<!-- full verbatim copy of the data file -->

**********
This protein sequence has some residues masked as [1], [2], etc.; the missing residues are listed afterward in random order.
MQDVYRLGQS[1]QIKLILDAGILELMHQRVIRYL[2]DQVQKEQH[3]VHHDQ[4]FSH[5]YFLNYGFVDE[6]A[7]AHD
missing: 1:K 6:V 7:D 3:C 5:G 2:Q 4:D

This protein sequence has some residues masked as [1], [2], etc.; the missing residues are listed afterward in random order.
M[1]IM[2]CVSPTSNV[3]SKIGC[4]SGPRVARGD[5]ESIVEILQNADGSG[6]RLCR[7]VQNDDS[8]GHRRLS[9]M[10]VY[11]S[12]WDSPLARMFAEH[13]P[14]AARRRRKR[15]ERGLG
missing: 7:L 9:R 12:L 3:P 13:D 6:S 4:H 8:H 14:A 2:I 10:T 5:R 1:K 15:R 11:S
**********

This protein sequence has some residues masked as [1], [2], etc.; the missing residues are listed afterward in random order.
MQDVYRLGQS[1]QIKLILDAGILELMHQRVIRYL[2]DQVQKEQH[3]VHHDQ[4]FSH[5]YFLNYGFVDE[6]A[7]AHD
missing: 1:K 6:V 7:D 3:C 5:G 2:Q 4:D

This protein sequence has some residues masked as [1], [2], etc.; the missing residues are listed afterward in random order.
M[1]IM[2]CVSPTSNV[3]SKIGC[4]SGPRVARGD[5]ESIVEILQNADGSG[6]RLCR[7]VQNDDS[8]GHRRLS[9]M[10]VY[11]S[12]WDSPLARMFAEH[13]P[14]AARRRRKR[15]ERGLG
missing: 7:L 9:R 12:L 3:P 13:D 6:S 4:H 8:H 14:A 2:I 10:T 5:R 1:K 15:R 11:S